Regulation requiring firms to notify retail clients of a 10% decline in their portfolios is due to be scrapped next year.
The amendment to article 62 of the Mifid II regulations– known as the 10% drop rule – was announced as part of chancellor Jeremy Hunt’s (pictured) ‘Edinburgh reforms’, which saw wide-ranging amendments to financial services regulation.
The FCA had paused the rule at the beginning of the Covid pandemic to help firms support consumers during market volatility linked to Covid-19 and the Brexit transitional period. The reinstating of the rule was then deferred while a consultation took place around its future.
David Tiller, commercial and propositions director at Quilter, said: “Ditching the 10% rule is long overdue and has always had the capability of being detrimental to customer investments by breeding the exactly wrong sort of behaviour we would expect from long-term investors.
“The regulator [FCA] itself effectively admitted the rule was not fit for purpose given the rules were changed as a result of the Covid market falls we saw. Taking that example, if a customer sold out when a 10% drop notification was triggered, they would have missed out on the substantial returns seen in 2020.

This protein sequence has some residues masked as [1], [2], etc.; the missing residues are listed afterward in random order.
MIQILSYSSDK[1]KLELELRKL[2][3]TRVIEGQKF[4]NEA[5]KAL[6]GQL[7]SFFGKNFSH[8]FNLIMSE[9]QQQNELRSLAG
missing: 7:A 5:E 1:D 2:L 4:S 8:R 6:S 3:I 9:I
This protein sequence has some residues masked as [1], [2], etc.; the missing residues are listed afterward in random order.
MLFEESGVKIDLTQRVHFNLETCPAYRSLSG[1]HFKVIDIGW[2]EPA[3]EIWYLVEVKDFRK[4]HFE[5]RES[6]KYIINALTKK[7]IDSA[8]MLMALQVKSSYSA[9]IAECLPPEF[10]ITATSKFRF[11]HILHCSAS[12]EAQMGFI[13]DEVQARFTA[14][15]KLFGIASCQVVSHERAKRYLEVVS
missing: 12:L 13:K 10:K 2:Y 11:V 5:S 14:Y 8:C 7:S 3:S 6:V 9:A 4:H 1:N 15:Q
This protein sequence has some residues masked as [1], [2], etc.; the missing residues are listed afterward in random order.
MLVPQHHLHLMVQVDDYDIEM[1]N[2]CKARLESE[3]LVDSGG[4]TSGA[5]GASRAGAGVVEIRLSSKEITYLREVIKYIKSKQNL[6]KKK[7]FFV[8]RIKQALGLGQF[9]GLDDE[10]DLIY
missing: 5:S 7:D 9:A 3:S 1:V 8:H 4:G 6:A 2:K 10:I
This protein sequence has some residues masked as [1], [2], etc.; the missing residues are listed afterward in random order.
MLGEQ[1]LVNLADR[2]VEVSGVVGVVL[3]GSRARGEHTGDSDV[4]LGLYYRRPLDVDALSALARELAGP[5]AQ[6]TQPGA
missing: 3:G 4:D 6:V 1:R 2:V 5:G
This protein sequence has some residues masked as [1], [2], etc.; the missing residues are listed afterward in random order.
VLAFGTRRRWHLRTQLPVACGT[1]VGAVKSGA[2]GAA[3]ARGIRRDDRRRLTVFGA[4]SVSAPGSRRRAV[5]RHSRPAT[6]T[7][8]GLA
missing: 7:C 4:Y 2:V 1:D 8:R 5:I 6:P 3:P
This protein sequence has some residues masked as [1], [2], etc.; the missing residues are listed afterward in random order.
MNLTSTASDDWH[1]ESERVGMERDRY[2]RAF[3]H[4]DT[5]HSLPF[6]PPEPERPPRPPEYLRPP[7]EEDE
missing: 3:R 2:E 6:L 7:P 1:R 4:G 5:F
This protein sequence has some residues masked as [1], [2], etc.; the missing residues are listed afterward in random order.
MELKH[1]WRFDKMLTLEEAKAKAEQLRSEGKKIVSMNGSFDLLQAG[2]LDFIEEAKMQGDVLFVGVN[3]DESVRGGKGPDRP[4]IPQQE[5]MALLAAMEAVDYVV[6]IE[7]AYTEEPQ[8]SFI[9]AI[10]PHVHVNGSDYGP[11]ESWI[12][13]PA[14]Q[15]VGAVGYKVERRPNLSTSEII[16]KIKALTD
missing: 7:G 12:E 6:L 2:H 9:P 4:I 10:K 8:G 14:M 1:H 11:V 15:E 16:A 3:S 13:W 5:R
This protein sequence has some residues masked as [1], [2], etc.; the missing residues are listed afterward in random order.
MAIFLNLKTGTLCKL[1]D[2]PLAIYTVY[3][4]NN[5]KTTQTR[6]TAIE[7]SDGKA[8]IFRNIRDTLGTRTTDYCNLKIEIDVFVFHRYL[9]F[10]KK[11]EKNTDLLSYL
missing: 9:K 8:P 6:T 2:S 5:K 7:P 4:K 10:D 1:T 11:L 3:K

“This does not mean providers and advisers simply do not communicate the bad news to clients. Doing so would be a complete dereliction of duty. However, and this is where the Consumer Duty can play a crucial role, using behavioural science techniques and properly framing your communications will be crucial to aid customer understanding and help produce good outcomes.
“People are taking more notice of their finances as a result of digital enhancements, and we need to tap into this and inform them of their investment performance that way. This can be so much more tailored and engaging, giving them the context and assurances they crave during volatile times.
“With this rule now consigned to history we must take this chance and put more of our energy into consumer engagement with their investments.”